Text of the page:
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Quality road repair in record time

An experienced roadbuilder in Victoria, B.C.

November 4, 2008  By  Andy Bateman

Island Asphalt is a
well-established roadbuilder on Vancouver Island and part of OK
Industries Ltd. Brad Hoey, Island Asphalt’s general superintendent,
explains that the company was recently awarded a contract to repair a
section of Devonshire Road in Esquimalt, some two  kilometres west of
downtown Victoria.

The four-way bucket on this Bobcat S250 aided high speed clean up of milled material.

An experienced roadbuilder in Victoria, B.C. completes quality road rehabilitation in less than twelve hours.

Island Asphalt is a well-established roadbuilder on Vancouver Island and part of OK Industries Ltd. Brad Hoey, Island Asphalt’s general superintendent,
explains that the company was recently awarded a contract to repair a section of Devonshire Road in Esquimalt, some two  kilometres west of downtown Victoria. Work included the milling and removal of existing asphalt, fine grading and the paving of a new surface asphalt lift. The work order stipulated milling to a depth of 60 mm to remove 50 mm of existing asphalt plus a further 10 mm to allow for fine grading and base compaction before the placement of 50 mm of new asphalt. The contract covered a 245 m stretch of one lane of the 10 m wide two-lane suburban road along the frontage of a new commercial development. For both the travelling public and the contractor, the completion of this job in a single day had a number of advantages. Rapid completion minimised traffic delays and access issues for the public, while simplifying job logistics such as overnight traffic control and site security for the contractor.

Work kicked off shortly after 7 a.m. on a sunny morning with the first pass by a Caterpillar PM465 cold planer. Shortly after that, it became clear that the existing asphalt near the road centre was thicker than at the road edge, possibly due to a road overlay and widening completed many years ago. As those involved in road rehabilitation already know, it is often difficult to establish the exact make up of an old road which may have seen repairs, overlays or widening a number of times. In this case, the increased asphalt thickness meant milling to a greater depth than originally planned and an increase in granular material quantity to bring the road base back up to grade prior to paving. This minor hitch apart, work proceeded smoothly.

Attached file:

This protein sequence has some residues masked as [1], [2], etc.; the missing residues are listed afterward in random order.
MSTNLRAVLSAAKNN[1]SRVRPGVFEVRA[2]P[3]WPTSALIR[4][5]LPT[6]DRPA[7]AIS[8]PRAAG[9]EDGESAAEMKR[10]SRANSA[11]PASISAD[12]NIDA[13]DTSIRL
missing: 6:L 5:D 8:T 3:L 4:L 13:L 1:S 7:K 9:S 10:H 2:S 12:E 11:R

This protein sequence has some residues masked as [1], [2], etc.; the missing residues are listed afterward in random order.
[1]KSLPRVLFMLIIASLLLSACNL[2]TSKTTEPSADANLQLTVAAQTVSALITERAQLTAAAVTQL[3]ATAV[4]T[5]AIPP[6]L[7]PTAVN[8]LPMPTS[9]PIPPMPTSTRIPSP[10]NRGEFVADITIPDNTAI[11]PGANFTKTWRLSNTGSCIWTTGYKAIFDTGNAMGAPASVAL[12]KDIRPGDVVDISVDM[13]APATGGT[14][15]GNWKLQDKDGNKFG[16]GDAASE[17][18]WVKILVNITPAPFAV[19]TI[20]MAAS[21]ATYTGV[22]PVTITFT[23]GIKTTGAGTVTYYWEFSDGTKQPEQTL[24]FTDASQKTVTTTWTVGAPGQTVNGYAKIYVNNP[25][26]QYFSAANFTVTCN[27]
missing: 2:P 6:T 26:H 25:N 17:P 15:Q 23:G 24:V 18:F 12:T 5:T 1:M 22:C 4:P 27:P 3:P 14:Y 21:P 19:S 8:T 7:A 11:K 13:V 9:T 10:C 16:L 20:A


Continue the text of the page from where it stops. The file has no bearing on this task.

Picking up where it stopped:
One of Island Asphalt truck fleet feeds a Caterpillar AP 1050B paver.

Granular base placement and grading began at 9 a.m. with the arrival of the first loads of recycled concrete granular base. A Caterpillar 140G grader began the levelling and grading process, working in tandem with a Volvo DD-24 compactor helping to set the compacted base level along the curb edge. Compaction of the remaining base was completed by a new Ammann AV95-2K articulated combination roller. Hot mix asphalt paving began at one o’clock, with the 12.5 mm surface mix, known locally as MMCD upper course mix #2,
supplied from Island Asphalt’s hot mix plant located on the east side of Victoria’s inner harbour. On site, asphalt paving was completed